Since they are cold-blooded, tetras rely entirely on water temperature to maintain proper metabolism. This temperature can vary within the range of 75 to 78 degrees Fahrenheit. Outside of this, the fish will become uncomfortable and stressed. This can weaken their immune systems and put them at risk for bacterial infections. Reliable heating will help you avoid this by maintaining a consistent healthy temperature for your tetras. When properly cared for, they can live from 5 to 10 years.
The right heater will have 3 watts for every gallon in your tank (a 10-gallon tank needs a 30-watt heater). All heaters will have a mark showing how high the water level should be. If the water level gets too low, the heater will work harder to heat the water, leaving it susceptible to a breakdown.
Thermostats are notorious for breaking down in aquarium heaters. The thermostat activates the heater according to water temperature. If it goes out, your heater will either be stuck on or off, making the tank as dangerous as one without a heater at all. As such, not only should you invest in the highest quality heater possible, you should have a way to check the temperature besides the heater’s thermostat. The thermostat only tells you the temperature the heater is “trying” to reach. Aquarium thermometers are typically cheap and reliable. Find one that’s easy to read and check it daily.
No matter what heater you have, it can’t do its job without the water circulation from your filter. Circulation keeps different areas of the tank at the same temperature. Familiarize yourself with your filter’s instructions regarding how (and how often) to clean it.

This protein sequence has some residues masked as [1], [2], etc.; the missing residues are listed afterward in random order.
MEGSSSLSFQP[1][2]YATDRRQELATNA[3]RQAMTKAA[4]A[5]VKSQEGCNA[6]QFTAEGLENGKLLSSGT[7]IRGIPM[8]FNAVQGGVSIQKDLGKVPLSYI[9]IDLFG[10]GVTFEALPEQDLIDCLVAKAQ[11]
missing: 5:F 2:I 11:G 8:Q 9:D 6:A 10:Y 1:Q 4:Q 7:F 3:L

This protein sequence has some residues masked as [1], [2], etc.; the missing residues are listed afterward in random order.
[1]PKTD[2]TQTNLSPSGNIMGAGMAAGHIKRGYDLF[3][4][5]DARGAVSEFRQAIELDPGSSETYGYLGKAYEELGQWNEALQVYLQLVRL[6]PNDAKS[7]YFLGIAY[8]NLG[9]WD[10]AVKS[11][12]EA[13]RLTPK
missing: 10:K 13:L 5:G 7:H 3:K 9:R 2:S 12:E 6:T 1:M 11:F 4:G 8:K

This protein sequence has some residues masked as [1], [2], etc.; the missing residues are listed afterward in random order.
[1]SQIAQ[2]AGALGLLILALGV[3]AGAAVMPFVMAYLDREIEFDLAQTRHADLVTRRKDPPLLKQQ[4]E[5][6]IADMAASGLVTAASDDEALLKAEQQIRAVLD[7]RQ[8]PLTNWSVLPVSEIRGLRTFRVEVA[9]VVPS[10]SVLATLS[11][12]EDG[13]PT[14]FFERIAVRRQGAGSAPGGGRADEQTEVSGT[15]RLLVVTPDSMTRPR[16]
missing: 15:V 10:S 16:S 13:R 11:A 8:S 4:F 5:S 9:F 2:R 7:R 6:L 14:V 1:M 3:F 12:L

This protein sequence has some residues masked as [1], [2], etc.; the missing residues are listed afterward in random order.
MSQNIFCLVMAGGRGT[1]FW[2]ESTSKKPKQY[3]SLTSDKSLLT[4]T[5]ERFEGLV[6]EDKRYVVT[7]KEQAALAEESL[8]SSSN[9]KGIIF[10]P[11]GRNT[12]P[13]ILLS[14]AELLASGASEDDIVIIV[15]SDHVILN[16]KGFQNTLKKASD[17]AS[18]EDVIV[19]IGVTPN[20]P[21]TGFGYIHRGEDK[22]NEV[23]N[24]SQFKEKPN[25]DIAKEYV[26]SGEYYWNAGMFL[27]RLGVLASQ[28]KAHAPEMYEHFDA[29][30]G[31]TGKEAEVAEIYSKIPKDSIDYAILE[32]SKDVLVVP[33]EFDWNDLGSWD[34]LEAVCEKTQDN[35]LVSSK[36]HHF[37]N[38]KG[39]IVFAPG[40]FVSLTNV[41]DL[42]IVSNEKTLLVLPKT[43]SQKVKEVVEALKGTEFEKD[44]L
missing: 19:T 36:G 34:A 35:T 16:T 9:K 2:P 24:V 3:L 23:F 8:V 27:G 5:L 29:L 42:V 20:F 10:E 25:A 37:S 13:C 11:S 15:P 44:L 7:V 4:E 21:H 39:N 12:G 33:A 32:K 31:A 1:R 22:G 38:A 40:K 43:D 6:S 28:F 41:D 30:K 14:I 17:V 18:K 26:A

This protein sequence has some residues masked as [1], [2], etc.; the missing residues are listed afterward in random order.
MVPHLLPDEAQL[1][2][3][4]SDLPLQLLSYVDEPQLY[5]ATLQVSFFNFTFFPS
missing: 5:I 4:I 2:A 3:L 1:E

Just as important as maintaining consistent water temperature is avoiding rapid changes in temperature. For this reason, always float the bag your new tetras come in on the surface of your aquarium until the water temperature in the bag is the same as in the tank. If your heater breaks or the power goes out, cover the tank with towels and blankets to insulate it and add warm water as needed. If you don’t realize there is a problem until the temperature is well below 75 degrees, do not immediately add hot water. Add warm water a little bit at a time to bring the temperature up gradually.
Be aware that temperature is one of many factors to consider. Others are pH levels, shelter, plants, lighting and community. Tetras are less stressed when in groups of at least eight. Dim light also keeps them calm while showing off their colors. Use the light for between 8 and 10 hours daily. Keep the water at a pH of 6.8. Place stones and live plants to give them shelter from direct light. Include plants both floating on the surface and planted in the substrate (the material on the floor of the tank). Some substrates are better for plants than others. Consult with your aquarium shop on all aspects of your tank before purchasing tetras.